— Queen Sheba's Ring • H. Rider Haggard

... leant out of the window and asked the footman whether he knew his colleague Joseph, and upon receiving an answer in the affirmative he gave orders—acting as Guy's mouthpiece—that the luggage was to be conveyed to Russell Square. While these orders were being executed the two men sat waiting in the carriage, and Sir John ...
— With Edged Tools • Henry Seton Merriman

... speaking with the voice of a man, who is himself unconscious while he speaks. The predictions which emanate from the prophet under these circumstances are in the strictest sense inspired. His human personality is for the time being in abeyance, and he is merely the mouthpiece of the powerful spirit which has temporarily taken possession of his body and speaks with his voice. The possession is indeed painfully manifest. His eyes glare, foam bursts from his mouth, his limbs writhe, his whole body is convulsed. These are ...
— The Belief in Immortality and the Worship of the Dead, Volume I (of 3) • Sir James George Frazer

... finally conquer Thee, followed by the hungry multitudes shouting: "Who is like unto that Beast, who maketh fire come down from heaven upon the earth!" Knowest Thou not that, but a few centuries hence, and the whole of mankind will have proclaimed in its wisdom and through its mouthpiece, Science, that there is no more crime, hence no more sin on earth, but only hungry people? "Feed us first and then command us to be virtuous!" will be the words written upon the banner lifted against Thee—a banner which shall destroy Thy Church to its very foundations, ...
— "The Grand Inquisitor" by Feodor Dostoevsky • Feodor Dostoevsky

... more or less universal," said Durtal to himself. "As to the Son, it would seem that He never now will reveal Himself in human form to the masses. Since His appearance to the Blessed Mary Margaret, whom He employed as a mouthpiece to address the people, He has been silent. He keeps in the background, giving precedence to ...
— The Cathedral • Joris-Karl Huysmans

... glimpse of you that you need not regret the shortness of the interview. You could not expect her to say more, because, after all, she can only guess; and I cannot do more than answer as if I were quite innocent too. I am sure you will be very thankful to me some day for not having been your mouthpiece, as I was so very near being. You need not return the letter. I suppose I am getting more hopeful as I grow older—indeed, I am sure I am; for three or four years ago I should have been in despair about you, and now I am nearly sure that ...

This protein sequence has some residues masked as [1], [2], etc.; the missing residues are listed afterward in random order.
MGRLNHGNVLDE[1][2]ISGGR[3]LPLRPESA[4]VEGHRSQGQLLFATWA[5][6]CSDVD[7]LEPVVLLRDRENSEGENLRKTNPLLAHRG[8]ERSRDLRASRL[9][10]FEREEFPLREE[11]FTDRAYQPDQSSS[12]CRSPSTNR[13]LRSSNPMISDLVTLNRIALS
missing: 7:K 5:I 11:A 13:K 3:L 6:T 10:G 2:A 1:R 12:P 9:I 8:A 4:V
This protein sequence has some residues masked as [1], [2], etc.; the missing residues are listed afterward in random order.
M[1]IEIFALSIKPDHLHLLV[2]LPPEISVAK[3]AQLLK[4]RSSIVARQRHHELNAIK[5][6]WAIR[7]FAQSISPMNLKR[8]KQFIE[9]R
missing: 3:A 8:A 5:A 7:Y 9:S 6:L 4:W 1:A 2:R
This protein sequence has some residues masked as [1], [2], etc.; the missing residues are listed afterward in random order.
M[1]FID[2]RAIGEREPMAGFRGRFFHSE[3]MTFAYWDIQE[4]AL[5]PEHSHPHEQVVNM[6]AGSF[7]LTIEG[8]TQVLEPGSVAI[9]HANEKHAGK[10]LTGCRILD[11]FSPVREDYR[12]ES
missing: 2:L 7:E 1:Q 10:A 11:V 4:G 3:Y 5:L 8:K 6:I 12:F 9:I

— Tom Brown at Oxford • Thomas Hughes

... All cool reposing mountain-steeps, Vale-calms and tranquil lotos-sleeps; — Yea, all fair forms, and sounds, and lights, And warmths, and mysteries, and mights, Of Nature's utmost depths and heights, — These doth my timid tongue present, Their mouthpiece and leal instrument And servant, all love-eloquent. I heard, when '"All for love"' the violins cried: So, Nature calls through all her system wide, 'Give me thy love, O man, so long denied.' Much time is run, and man hath changed ...
— The Poems of Sidney Lanier • Sidney Lanier

... become the semiofficial mouthpiece of all the various government war bureaus and war-work bodies. James A. Flaherty, supreme knight of the Knights of Columbus, explained the proposed work of that body; Commander Evangeline Booth presented the plans of the Salvation Army, and Mrs. Robert E. Speer, president of the National Board ...
— The Americanization of Edward Bok - The Autobiography of a Dutch Boy Fifty Years After • Edward William Bok (1863-1930)

... enthusiasm. To send the hearer away stepping light, and his heart beating fast—this is oratory—which isn't so much to bestow facts, as it is to impart a feeling. This Hypatia surely did. Her theme was Neo-Platonism. "Neo" means new, and all New Thought harks back to Plato, who was the mouthpiece of Socrates. "Say what you will, you'll find it all in Plato." Neo-Platonism is our New Thought, and New Thought ...
— Little Journeys To The Homes Of Great Teachers • Elbert Hubbard

... student away with a clear realization of the steps he must take to secure that in his mind or personality there shall be nothing to make any man, however critical, however captious, think less of that Living Word whose mouthpiece it will be his lot in life to be. . . . He has done well and very well in trying to make it easy for future workers in the same field to do justice to their sacred ...
— The Young Priest's Keepsake • Michael Phelan

... of openly as the duke they would have govern them and defend their homes. In the sacred name of the people, then," the old man concluded, rising, and speaking in a voice shaken by emotion, "and with the people's voice, of which we are but the mouthpiece, we now offer you the crown of Babbiano. Return with us to-night, my lord, and to-morrow, with but twenty spears for escort, we shall ride into Babbiano and proclaim you Duke. Nor need you fear the slightest opposition. One man only of Babbiano—that same ...
— Love-at-Arms • Raphael Sabatini